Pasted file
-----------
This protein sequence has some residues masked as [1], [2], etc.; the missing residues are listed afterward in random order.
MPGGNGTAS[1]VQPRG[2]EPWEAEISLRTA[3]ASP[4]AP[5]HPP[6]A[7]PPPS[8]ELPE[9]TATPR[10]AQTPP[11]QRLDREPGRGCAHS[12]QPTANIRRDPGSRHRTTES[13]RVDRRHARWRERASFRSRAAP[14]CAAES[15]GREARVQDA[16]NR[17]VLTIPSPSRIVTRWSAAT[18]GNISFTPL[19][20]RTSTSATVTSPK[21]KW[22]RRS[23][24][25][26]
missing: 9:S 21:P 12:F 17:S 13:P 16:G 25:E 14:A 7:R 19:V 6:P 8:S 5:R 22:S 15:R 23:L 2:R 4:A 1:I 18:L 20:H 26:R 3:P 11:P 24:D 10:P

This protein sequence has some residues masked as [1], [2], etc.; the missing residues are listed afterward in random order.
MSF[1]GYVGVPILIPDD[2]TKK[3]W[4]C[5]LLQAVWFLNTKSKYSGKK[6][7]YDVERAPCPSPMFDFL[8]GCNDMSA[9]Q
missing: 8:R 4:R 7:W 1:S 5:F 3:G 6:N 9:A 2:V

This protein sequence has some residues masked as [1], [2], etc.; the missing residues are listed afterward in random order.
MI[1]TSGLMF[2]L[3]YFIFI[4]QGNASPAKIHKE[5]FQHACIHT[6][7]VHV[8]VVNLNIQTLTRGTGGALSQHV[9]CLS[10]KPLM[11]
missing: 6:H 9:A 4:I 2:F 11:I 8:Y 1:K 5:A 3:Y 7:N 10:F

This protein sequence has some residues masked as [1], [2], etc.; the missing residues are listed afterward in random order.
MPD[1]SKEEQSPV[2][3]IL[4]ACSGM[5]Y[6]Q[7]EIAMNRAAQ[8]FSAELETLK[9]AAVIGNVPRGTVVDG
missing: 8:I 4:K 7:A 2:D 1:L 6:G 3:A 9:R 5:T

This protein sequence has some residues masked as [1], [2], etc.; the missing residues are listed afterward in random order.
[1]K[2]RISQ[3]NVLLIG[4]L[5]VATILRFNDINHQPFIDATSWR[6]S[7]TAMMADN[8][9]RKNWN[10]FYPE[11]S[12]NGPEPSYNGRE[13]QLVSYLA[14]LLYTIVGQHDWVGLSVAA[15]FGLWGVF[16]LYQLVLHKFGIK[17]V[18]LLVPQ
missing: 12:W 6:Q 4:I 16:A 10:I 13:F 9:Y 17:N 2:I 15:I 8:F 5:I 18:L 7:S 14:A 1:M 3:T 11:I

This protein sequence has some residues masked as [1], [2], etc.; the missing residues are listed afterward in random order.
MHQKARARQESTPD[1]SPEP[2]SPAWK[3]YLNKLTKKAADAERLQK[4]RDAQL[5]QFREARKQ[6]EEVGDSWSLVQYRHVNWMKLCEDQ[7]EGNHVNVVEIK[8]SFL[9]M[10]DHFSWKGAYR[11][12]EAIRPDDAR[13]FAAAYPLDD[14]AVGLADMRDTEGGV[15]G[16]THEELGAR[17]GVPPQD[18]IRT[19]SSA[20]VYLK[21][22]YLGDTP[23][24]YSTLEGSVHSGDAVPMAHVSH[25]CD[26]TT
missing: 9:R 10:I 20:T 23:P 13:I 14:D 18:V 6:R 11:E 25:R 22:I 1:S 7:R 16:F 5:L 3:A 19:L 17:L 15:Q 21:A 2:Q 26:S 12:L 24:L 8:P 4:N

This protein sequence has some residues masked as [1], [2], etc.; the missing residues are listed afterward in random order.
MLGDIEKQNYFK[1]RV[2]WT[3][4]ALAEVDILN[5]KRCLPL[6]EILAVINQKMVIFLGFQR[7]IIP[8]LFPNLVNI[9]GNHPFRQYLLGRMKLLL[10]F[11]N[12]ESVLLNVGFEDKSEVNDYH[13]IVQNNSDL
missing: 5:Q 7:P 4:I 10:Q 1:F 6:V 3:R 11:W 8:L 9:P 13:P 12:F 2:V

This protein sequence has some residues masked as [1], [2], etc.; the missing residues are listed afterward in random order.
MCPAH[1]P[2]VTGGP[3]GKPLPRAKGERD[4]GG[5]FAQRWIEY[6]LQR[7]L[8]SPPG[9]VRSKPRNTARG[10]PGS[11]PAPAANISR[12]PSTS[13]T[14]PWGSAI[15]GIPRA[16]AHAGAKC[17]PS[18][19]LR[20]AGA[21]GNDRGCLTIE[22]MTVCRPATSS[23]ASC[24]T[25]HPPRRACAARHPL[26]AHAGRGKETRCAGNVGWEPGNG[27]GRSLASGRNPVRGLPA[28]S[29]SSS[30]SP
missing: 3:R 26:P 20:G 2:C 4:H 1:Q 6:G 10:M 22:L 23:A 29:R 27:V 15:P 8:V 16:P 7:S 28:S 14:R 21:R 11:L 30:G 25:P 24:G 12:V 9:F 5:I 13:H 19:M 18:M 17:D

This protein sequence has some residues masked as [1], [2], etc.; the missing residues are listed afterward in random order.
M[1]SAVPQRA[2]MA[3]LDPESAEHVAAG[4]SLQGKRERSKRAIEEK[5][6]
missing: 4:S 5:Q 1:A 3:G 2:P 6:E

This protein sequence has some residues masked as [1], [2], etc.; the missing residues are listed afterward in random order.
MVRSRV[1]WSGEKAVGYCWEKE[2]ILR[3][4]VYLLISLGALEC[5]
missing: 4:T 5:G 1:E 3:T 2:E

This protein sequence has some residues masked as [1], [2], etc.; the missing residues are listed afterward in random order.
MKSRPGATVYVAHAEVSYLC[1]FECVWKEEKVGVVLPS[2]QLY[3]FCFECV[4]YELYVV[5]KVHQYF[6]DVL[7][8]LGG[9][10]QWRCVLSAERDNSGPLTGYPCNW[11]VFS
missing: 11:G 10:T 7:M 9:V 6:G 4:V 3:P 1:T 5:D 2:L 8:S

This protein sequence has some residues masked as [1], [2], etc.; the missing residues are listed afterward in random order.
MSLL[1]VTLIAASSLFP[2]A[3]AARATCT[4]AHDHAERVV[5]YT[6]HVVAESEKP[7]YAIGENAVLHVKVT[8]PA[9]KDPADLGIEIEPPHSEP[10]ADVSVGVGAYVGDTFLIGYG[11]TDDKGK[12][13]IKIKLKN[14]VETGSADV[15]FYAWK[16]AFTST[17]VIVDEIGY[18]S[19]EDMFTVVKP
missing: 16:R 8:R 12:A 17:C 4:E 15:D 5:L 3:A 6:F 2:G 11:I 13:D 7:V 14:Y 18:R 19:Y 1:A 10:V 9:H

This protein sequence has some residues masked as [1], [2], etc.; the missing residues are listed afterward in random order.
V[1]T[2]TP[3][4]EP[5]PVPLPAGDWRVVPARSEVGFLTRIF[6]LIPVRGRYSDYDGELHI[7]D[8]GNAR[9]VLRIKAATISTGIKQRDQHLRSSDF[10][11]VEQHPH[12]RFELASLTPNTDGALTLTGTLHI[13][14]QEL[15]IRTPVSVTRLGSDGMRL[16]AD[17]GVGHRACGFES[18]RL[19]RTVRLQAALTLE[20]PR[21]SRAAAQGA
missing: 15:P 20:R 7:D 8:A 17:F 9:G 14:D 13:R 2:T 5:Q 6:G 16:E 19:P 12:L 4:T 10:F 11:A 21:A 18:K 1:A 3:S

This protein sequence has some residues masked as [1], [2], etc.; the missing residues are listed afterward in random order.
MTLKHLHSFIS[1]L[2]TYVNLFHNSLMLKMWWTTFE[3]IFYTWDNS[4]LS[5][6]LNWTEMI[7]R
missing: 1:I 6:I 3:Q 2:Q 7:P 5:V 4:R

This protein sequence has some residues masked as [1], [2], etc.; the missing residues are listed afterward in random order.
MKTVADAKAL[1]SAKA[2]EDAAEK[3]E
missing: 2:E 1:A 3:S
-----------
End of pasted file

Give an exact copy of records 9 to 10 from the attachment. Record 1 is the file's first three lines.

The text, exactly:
This protein sequence has some residues masked as [1], [2], etc.; the missing residues are listed afterward in random order.
M[1]SAVPQRA[2]MA[3]LDPESAEHVAAG[4]SLQGKRERSKRAIEEK[5][6]
missing: 4:S 5:Q 1:A 3:G 2:P 6:E

This protein sequence has some residues masked as [1], [2], etc.; the missing residues are listed afterward in random order.
MVRSRV[1]WSGEKAVGYCWEKE[2]ILR[3][4]VYLLISLGALEC[5]
missing: 4:T 5:G 1:E 3:T 2:E